Karen raised thought-provoking questions around the ways in which we use digital tools and technologies to augment public participation, and the need to be conscious of different populations' comfort and trust of these technologies, especially with concerns about ownership of data. This was timely given all the praise and critiques of Pokemon Go, the location-based augmented reality game designed for mobile phones, and how it enhances or detracts from our experiences in public space. Karen also addressed an important question about the environmental impact of the manufacturing, use, and disposal of digital technologies. As a placemaker, she aligns with a "fixer" (rather than strictly "maker") state of mind, which involves a cultural shift towards understanding how things work and fixing/adapting/improving them; in other words, a shift away from planned obsolescence (something that moderator Dan Latorre also honed in on).


Image from the Vancouver Public Space Network

Cath Carver presented a unique approach to expressing values and personal connections to place through colour. Why colour as a means of participating in placemaking? According to Colour Your City, "Colour impacts everything we do. It is a very powerful tool of language, expression, communication and connection. Everyone 'gets' colour, making it an accessible and potent tool." The idea that colour is something everyone can relate to and thus can use to ascribe meanings, values, and aspirations onto public spaces resonated with us, especially in light of concerns about "non-places" - places that are difficult to connect with due to their absence of rootedness in a particular community.

Cath's presentation brought about a few questions for us: How can we, as placemakers, use colour as an entry point to engage individuals to shape public space, particularly those whom 'traditional' public engagement does not reach? Who communicates the stories that inform public space design? How can we broaden the methods by which those stories are communicated so that more can be heard and thus included in the design and programming of spaces?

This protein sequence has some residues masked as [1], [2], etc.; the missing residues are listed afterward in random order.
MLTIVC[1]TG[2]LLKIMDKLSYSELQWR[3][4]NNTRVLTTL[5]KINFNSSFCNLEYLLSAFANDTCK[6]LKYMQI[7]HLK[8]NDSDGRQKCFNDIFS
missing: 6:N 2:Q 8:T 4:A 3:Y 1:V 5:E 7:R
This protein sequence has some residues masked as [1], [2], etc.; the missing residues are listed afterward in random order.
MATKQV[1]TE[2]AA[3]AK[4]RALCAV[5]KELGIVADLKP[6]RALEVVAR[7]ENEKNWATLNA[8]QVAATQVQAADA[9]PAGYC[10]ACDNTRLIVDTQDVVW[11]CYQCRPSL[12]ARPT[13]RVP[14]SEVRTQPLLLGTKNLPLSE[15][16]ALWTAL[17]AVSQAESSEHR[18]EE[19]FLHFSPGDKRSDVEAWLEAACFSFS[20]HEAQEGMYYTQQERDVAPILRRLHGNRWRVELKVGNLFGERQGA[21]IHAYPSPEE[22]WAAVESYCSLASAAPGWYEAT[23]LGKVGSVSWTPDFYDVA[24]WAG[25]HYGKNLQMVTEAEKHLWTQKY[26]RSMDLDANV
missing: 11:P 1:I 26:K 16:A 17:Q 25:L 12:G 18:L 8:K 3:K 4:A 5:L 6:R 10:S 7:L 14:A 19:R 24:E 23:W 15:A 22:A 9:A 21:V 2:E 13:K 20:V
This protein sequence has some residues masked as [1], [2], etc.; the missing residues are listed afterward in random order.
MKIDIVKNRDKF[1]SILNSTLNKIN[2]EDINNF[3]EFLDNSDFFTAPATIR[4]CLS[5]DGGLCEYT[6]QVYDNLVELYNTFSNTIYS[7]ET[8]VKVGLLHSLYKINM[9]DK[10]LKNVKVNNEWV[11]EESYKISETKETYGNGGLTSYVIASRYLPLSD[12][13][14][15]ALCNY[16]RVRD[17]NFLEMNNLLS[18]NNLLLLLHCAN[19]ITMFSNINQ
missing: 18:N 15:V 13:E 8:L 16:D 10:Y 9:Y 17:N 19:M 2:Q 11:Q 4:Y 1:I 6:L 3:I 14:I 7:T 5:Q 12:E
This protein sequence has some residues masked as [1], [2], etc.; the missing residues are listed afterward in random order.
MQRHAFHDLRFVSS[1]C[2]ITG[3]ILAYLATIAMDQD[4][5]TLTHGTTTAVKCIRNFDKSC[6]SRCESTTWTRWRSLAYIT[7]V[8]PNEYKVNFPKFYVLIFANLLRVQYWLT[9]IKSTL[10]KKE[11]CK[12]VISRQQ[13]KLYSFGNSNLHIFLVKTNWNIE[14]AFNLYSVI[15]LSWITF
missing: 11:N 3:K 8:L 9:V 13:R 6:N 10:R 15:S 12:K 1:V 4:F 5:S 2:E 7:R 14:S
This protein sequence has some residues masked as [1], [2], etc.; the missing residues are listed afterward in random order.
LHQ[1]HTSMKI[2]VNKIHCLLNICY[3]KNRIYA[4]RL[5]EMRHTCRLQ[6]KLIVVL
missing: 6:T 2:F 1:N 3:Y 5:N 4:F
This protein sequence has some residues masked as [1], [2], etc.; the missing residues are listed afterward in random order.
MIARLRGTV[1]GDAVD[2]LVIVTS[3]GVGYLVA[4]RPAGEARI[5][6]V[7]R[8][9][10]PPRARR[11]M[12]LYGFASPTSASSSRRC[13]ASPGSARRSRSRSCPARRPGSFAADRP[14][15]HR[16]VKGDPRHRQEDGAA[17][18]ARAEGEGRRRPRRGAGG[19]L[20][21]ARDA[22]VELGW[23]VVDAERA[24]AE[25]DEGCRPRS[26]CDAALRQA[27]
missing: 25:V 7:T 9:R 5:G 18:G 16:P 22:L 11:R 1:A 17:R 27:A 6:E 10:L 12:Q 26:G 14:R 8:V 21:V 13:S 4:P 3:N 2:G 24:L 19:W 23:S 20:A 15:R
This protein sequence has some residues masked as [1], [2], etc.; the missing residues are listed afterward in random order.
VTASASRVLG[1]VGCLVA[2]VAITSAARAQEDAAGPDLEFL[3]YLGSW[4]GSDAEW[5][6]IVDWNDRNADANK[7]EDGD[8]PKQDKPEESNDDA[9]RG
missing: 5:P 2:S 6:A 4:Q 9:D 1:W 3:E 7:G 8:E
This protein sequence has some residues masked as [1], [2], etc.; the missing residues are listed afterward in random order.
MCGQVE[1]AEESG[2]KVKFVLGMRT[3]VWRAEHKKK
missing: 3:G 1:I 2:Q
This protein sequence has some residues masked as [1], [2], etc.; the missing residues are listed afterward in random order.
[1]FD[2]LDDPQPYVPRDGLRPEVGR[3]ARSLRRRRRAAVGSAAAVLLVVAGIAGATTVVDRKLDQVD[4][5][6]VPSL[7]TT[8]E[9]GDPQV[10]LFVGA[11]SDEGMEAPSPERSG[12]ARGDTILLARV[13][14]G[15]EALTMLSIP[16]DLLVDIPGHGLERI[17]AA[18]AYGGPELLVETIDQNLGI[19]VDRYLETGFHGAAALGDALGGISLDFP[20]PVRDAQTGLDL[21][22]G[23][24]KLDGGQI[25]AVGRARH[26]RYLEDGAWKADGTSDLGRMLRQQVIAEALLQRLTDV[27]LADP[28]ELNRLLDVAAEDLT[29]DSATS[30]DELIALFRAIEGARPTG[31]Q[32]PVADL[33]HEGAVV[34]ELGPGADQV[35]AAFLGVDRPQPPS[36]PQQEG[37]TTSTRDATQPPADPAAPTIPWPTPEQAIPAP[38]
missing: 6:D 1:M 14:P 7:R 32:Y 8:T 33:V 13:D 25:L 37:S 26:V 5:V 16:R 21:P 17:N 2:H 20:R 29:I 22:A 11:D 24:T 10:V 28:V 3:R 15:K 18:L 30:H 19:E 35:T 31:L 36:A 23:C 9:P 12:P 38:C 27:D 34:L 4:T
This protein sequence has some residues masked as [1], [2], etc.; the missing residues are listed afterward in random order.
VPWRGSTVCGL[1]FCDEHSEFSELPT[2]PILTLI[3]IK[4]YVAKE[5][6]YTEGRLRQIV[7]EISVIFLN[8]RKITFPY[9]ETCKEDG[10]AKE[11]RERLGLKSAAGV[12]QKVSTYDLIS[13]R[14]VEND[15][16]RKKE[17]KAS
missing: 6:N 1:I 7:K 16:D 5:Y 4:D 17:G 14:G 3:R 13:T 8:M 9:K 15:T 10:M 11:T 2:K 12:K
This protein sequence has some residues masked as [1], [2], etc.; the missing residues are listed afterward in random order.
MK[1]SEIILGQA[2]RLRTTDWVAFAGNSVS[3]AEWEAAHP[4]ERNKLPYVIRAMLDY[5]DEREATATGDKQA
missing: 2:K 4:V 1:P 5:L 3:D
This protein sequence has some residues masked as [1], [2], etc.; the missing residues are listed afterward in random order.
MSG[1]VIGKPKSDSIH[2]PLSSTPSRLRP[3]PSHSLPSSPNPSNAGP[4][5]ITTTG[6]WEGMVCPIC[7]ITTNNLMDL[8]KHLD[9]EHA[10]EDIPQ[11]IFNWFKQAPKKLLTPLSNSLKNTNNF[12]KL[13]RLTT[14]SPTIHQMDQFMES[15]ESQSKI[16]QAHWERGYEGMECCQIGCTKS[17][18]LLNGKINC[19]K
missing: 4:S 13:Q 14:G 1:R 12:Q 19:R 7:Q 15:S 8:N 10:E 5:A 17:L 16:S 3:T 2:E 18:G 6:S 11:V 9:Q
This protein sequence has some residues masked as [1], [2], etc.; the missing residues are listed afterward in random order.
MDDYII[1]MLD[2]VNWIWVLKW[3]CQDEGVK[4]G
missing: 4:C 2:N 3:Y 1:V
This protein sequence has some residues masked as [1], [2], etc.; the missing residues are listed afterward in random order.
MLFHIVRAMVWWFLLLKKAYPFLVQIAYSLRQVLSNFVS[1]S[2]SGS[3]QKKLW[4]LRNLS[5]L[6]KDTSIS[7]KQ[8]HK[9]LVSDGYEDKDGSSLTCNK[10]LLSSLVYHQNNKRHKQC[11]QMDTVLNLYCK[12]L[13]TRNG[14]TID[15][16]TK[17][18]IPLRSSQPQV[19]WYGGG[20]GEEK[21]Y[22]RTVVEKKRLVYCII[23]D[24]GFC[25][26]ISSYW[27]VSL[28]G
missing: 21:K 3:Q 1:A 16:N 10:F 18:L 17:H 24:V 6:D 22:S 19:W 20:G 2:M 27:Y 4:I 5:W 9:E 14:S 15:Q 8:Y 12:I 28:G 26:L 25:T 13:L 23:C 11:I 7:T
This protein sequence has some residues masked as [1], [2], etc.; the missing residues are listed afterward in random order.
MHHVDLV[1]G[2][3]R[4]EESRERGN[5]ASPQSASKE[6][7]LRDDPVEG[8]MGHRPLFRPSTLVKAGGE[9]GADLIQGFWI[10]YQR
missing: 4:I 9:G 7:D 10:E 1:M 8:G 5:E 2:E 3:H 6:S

Image from Colour Your City

Teeko Yang's work on the Minneapolis-St Paul based Northern Lights, a  a nonprofit arts organization working to transform our sense of what’s possible in public space, touched upon these questions as well. One of their main initiatives is Northern Spark, a "free, annual, dusk-to-dawn, multidisciplinary arts festival that takes place on the second Saturday of June in the Twin Cities and draws tens of thousands of Minnesotans each year". Like colour, light projections have a wonderful capacity to reach everyone who passes through or stops to dwell in a public space. Teeko explained that one of their core principles is not leaving anyone behind, which is a serious concern, especially in communities comprised of diverse migrant populations. Hearing Teeko's emphasis on not taking places away from people to make them more appealing to others was an important reminder as we increasingly work creatively to fuse the digital with the physical in the dynamic process of placemaking.


Image from Twin Cities / Northern Lights

From all these thoughts, ideas, and questions, we can conclude that digital placemaking must begin from listening to how people understand and use a particular place, then humanizing technology to enable these multiple feelings, stories, and connections to be surfaced and communicated. This begins with acknowledging basic human instincts and desires, like curiosity, status, and search for meaning. Often for people to feel belonging in a spaces, those spaces must provoke an interest in newness in tandem with satisfying our intrinsic need for rootedness/connection/comfort. Our understanding from this rich session is that digital placemaking is a process that can either increase inclusion in placemaking, or push people away from places to which they no longer feel connection. We hope these open-ended conversations around the evolution of placemaking will continue.

Reimagining the Cities of Tomorrow

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Thanks to Social Connectedness for sharing the progress we made in Cities for People 1.0, and what our focus areas are - social inclusion being at the forefront - looking ahead!

Here's an excerpt:

According to a United Nations report, over half the world’s population live in cities. In Canada, close to 80% of Canadians live in urban areas. As cities become denser, an important question arises:  How we can make our urban spaces more livable, joyous and socially connected? Currently a pan-Canadian initiative is looking at ways to build more inclusive, innovative and resilient cities.

Cities for People is a collaborative initiative that aims to find diverse solutions to create more liveable cities. With a team of curators across Canada, Cities for People focused on innovative projects that explore four main themes during its experimental phase between January 2014 and June 2015. These pillars were art and society, new economies, cityscapes and citizen spaces. At the heart of each of these themes was social inclusion.

Jayne Engle is the National Curator for Cities for People. Engle emphasizes the importance of social inclusion,explaining that it stands as a core value in each of the organization’s activities. “It’s our feeling very much, that people living in poverty or situations of exclusion are best placed to lead the way in developing solutions. To bridge social divides, our experience tells us collaboration and working in solidarity are essential,” she says.